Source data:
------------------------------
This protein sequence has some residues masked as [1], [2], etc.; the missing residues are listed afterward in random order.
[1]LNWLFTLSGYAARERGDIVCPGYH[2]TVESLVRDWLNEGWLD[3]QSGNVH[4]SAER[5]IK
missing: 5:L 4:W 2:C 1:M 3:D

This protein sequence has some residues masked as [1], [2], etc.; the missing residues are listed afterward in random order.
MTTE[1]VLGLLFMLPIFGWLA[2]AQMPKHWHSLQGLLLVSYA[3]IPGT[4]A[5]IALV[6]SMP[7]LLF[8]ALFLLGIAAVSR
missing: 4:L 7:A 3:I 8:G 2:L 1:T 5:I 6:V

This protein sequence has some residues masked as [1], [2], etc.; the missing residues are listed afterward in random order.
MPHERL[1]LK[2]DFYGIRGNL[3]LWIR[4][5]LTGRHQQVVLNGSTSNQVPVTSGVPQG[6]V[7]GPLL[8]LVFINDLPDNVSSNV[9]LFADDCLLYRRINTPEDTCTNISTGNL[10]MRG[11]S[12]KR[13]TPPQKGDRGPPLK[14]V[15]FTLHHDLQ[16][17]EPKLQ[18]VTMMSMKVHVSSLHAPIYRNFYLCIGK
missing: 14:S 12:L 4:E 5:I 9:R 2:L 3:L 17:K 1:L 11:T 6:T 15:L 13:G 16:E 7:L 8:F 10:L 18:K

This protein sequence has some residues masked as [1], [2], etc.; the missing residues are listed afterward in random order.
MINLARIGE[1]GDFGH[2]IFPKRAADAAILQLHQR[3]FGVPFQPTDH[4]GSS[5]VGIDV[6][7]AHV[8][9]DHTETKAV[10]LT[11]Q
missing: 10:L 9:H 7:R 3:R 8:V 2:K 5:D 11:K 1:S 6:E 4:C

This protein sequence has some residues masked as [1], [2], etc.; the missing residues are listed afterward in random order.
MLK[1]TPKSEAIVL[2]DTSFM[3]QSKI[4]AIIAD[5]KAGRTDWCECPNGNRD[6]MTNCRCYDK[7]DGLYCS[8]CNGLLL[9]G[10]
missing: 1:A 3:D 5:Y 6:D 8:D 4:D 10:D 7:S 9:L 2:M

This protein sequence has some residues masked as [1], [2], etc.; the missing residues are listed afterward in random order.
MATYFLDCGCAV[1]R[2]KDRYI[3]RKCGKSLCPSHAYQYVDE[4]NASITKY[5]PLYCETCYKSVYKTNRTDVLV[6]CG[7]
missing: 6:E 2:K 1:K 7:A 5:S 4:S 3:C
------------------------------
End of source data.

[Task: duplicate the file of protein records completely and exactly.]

This protein sequence has some residues masked as [1], [2], etc.; the missing residues are listed afterward in random order.
[1]LNWLFTLSGYAARERGDIVCPGYH[2]TVESLVRDWLNEGWLD[3]QSGNVH[4]SAER[5]IK
missing: 5:L 4:W 2:C 1:M 3:D

This protein sequence has some residues masked as [1], [2], etc.; the missing residues are listed afterward in random order.
MTTE[1]VLGLLFMLPIFGWLA[2]AQMPKHWHSLQGLLLVSYA[3]IPGT[4]A[5]IALV[6]SMP[7]LLF[8]ALFLLGIAAVSR
missing: 4:L 7:A 3:I 8:G 2:L 1:T 5:I 6:V

This protein sequence has some residues masked as [1], [2], etc.; the missing residues are listed afterward in random order.
MPHERL[1]LK[2]DFYGIRGNL[3]LWIR[4][5]LTGRHQQVVLNGSTSNQVPVTSGVPQG[6]V[7]GPLL[8]LVFINDLPDNVSSNV[9]LFADDCLLYRRINTPEDTCTNISTGNL[10]MRG[11]S[12]KR[13]TPPQKGDRGPPLK[14]V[15]FTLHHDLQ[16][17]EPKLQ[18]VTMMSMKVHVSSLHAPIYRNFYLCIGK
missing: 14:S 12:L 4:E 5:I 9:R 2:L 3:L 17:K 1:L 11:T 6:T 15:L 13:G 16:E 7:L 8:F 10:L 18:K

This protein sequence has some residues masked as [1], [2], etc.; the missing residues are listed afterward in random order.
MINLARIGE[1]GDFGH[2]IFPKRAADAAILQLHQR[3]FGVPFQPTDH[4]GSS[5]VGIDV[6][7]AHV[8][9]DHTETKAV[10]LT[11]Q
missing: 10:L 9:H 7:R 3:R 8:V 2:K 5:D 11:K 1:S 6:E 4:C

This protein sequence has some residues masked as [1], [2], etc.; the missing residues are listed afterward in random order.
MLK[1]TPKSEAIVL[2]DTSFM[3]QSKI[4]AIIAD[5]KAGRTDWCECPNGNRD[6]MTNCRCYDK[7]DGLYCS[8]CNGLLL[9]G[10]
missing: 1:A 3:D 5:Y 6:D 8:D 4:D 10:D 7:S 9:L 2:M

This protein sequence has some residues masked as [1], [2], etc.; the missing residues are listed afterward in random order.
MATYFLDCGCAV[1]R[2]KDRYI[3]RKCGKSLCPSHAYQYVDE[4]NASITKY[5]PLYCETCYKSVYKTNRTDVLV[6]CG[7]
missing: 6:E 2:K 1:K 7:A 5:S 4:S 3:C